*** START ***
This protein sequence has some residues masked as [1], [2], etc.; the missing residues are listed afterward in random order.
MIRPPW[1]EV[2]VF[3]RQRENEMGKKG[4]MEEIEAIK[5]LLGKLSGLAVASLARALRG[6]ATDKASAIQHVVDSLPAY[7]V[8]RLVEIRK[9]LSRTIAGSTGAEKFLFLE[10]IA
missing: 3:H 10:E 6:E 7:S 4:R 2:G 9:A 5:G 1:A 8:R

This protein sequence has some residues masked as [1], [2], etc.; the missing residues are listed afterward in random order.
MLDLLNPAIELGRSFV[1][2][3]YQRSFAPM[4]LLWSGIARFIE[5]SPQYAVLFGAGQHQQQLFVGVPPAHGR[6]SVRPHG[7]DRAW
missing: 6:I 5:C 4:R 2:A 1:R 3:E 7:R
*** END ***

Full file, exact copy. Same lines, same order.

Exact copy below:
This protein sequence has some residues masked as [1], [2], etc.; the missing residues are listed afterward in random order.
MIRPPW[1]EV[2]VF[3]RQRENEMGKKG[4]MEEIEAIK[5]LLGKLSGLAVASLARALRG[6]ATDKASAIQHVVDSLPAY[7]V[8]RLVEIRK[9]LSRTIAGSTGAEKFLFLE[10]IA
missing: 3:H 10:E 6:E 7:S 4:R 2:G 9:A 5:G 1:A 8:R

This protein sequence has some residues masked as [1], [2], etc.; the missing residues are listed afterward in random order.
MLDLLNPAIELGRSFV[1][2][3]YQRSFAPM[4]LLWSGIARFIE[5]SPQYAVLFGAGQHQQQLFVGVPPAHGR[6]SVRPHG[7]DRAW
missing: 6:I 5:C 4:R 2:A 1:R 3:E 7:R